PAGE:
Weekly Countdown (cont.)
4 Questions rescued from the spam
4. Yes, the Pistons will get better. And yes, Allen Iverson is a very impressive player. But it doesn't matter. The Pistons are worse defensively (without a doubt), they've lost their chemistry, he doesn't want to play point guard, they're way too old, and of course there's a very good chance that they will turn on their third coach in a row. But none of this matters. We're talking about the Pistons as though they're a factor. They aren't. Joe Dumars is thinking about the future and maybe taking a mad stab at becoming a contemporary contender, but it won't work.
In most cases, you represent the majority opinion (though they definitely aren't too old -- wings Rip Hamilton and Tayshaun Prince are in their prime years, and most of the role players are young). The Iverson trade is a good gamble to take because the cap space can instantly bail out the Pistons this summer. But this is one of those moves that defies instant judgment. It's easy to say that Hamilton will languish while Iverson dribbles out the shot clock. But maybe Iverson will surprise us. He's an ambitious guy, and maybe he will adapt.
3. Is there a possibility that another franchise will relocate after what happened to the Sonics? My guess is Memphis.
My guess is the Nets, who have been trying to move to Brooklyn. If that falls through as many believe it will, then it will be no surprise if they are sold and the team is moved to another market. The other vulnerable franchises include New Orleans, Memphis and Charlotte (which appear unlikely to break its leases), as well as Sacramento and Milwaukee (which can escape).
"The Nets aren't going to be moving to the Barclays Center, that's not happening,'' a rival NBA owner said of their proposed move to Brooklyn. "And they're losing money.''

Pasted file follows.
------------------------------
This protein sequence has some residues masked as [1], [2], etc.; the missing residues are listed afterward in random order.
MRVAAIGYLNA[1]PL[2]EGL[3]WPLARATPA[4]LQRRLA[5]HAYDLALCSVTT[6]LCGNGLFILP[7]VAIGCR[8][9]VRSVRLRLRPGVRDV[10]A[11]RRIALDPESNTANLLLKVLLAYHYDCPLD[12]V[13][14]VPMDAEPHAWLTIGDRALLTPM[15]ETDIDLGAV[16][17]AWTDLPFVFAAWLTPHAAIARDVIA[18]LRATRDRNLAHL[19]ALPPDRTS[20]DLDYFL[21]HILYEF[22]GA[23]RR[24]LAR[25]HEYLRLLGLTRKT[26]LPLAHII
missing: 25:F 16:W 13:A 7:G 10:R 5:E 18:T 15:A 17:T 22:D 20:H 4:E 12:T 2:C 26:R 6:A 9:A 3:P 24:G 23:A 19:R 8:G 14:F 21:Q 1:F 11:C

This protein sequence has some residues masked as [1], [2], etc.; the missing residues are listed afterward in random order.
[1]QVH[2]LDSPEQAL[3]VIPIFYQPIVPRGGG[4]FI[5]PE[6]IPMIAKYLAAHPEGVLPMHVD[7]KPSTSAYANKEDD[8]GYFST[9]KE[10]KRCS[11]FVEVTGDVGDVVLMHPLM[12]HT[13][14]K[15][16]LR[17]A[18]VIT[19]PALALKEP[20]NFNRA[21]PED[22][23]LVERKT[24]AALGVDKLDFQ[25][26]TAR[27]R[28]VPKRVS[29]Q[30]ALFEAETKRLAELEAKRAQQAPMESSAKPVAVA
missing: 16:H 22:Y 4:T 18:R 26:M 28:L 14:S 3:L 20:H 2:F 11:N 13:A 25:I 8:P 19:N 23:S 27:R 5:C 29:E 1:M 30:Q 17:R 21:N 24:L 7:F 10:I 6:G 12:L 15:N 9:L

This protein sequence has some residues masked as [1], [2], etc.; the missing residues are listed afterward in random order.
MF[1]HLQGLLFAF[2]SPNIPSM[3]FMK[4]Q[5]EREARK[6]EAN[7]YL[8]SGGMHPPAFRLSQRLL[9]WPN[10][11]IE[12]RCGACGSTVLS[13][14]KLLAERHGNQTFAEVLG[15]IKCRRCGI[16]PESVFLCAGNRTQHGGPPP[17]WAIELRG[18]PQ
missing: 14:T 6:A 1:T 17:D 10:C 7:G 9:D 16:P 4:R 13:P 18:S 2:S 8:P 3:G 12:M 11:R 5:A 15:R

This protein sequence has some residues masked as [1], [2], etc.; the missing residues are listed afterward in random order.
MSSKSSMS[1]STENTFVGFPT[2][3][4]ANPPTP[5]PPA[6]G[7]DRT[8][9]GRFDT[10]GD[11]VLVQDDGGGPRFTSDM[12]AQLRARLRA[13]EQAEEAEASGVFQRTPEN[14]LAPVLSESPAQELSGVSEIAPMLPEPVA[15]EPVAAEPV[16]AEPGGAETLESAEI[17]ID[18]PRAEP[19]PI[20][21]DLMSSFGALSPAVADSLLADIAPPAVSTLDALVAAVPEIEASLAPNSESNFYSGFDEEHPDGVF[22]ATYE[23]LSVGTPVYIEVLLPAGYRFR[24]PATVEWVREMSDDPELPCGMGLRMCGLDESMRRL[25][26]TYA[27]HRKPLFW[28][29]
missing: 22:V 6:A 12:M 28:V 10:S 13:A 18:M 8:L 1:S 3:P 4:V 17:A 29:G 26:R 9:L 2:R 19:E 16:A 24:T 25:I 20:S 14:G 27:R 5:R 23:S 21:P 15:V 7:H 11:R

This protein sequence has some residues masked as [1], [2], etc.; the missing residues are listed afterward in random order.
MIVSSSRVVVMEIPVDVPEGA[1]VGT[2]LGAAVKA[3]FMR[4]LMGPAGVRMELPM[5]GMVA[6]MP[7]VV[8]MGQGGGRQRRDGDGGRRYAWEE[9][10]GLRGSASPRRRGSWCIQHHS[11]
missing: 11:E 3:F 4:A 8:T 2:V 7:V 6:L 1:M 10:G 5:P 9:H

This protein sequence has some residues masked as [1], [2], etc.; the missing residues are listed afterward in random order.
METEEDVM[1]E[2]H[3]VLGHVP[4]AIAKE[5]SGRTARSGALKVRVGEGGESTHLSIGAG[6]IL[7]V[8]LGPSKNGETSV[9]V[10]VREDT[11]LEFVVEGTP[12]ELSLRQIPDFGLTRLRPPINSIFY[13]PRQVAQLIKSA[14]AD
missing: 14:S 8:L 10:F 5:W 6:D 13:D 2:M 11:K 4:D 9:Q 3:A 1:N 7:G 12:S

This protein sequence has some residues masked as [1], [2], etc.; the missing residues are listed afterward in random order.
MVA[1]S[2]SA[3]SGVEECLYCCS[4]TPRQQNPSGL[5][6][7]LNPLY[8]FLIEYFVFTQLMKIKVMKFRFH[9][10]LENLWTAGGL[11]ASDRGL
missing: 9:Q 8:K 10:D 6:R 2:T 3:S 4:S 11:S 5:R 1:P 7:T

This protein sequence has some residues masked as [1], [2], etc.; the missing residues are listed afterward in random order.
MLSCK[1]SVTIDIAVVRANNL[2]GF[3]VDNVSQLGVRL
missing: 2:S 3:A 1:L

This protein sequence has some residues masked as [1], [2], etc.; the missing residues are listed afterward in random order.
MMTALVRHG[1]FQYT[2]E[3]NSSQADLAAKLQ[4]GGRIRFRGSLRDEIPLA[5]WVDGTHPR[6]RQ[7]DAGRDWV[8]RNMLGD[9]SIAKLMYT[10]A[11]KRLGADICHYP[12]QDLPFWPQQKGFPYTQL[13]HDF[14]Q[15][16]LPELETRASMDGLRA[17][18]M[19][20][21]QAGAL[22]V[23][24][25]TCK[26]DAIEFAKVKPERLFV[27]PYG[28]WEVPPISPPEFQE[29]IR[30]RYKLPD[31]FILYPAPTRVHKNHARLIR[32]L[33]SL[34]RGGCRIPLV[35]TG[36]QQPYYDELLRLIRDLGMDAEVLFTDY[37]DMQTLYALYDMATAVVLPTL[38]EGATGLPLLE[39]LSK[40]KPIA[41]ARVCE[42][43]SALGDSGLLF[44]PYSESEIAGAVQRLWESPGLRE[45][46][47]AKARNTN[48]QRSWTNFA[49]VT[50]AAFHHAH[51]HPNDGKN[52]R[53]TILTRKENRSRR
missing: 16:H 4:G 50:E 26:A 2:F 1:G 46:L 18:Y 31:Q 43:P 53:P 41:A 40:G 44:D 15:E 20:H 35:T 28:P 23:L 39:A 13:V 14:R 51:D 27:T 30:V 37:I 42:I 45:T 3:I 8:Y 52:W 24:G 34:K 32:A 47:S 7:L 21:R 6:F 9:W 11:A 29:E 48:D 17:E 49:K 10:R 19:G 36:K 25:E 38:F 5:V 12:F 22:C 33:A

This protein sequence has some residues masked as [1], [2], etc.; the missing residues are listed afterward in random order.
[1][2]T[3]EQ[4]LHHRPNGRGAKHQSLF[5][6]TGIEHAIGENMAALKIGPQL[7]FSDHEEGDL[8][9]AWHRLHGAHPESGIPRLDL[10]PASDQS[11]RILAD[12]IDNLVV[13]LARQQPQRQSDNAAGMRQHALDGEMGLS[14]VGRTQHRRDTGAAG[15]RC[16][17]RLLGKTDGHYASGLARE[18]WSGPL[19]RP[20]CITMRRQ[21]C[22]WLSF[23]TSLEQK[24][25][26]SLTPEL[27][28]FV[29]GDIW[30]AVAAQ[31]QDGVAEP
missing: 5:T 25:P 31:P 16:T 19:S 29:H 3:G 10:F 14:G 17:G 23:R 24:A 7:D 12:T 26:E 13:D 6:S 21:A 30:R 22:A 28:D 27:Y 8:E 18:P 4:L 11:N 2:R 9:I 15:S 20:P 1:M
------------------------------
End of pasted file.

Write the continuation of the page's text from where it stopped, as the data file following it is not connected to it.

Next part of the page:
2. Regarding the Grant Hill section from last Friday's column: When are people going to realize that the vast majority of people couldn't care less about the political leanings of athletes? Their opinions are worth the same as anybody else's, no more, no less. Each player is certainly entitled to be vocal about his politics, but why should we care?
I agree in general, but in this case Hill had an informed perspective on a highly visible constituency -- a few hundred rich African-Americans. What I find interesting is the premise that most NBA players were raised as Democrats, switched to the Republican side for tax purposes, and have gone back to the Democrats now that Barack Obama has come along.
Basketball will be the sport of the White House over the next four years, much as baseball was the pastime of the Bush administration. The next NBA champion may be invited to shoot hoops with President Obama on the new basketball court he has promised to build.
1. How does Derrick Rose compare with Steve Francis before the latter got nipped by the injury bug? They are about the same height and size and both are great finishers and penetrators.
I asked an NBA scout for his analysis: "I would have never put those two together. Francis was a massive scorer who had to learn how to play with other people, but I don't see Rose like that. Rose can put up points and score in transition. But he's a point guard. I never thought of Francis as a point guard. His mind-set always has been that he knows how to score, and he's trying to get himself open.
"For sure, Rose can get to the rim. But with most guys in the league, you see early in their career that they're going to the rim a lot, and as the years go by they're doing it less and less and less. They take a lot of pounding going inside, they become better shooters, and they worry about their longevity in the league. [Tracy] McGrady and Vince Carter are guys who rarely take the ball to the rim like they used to.''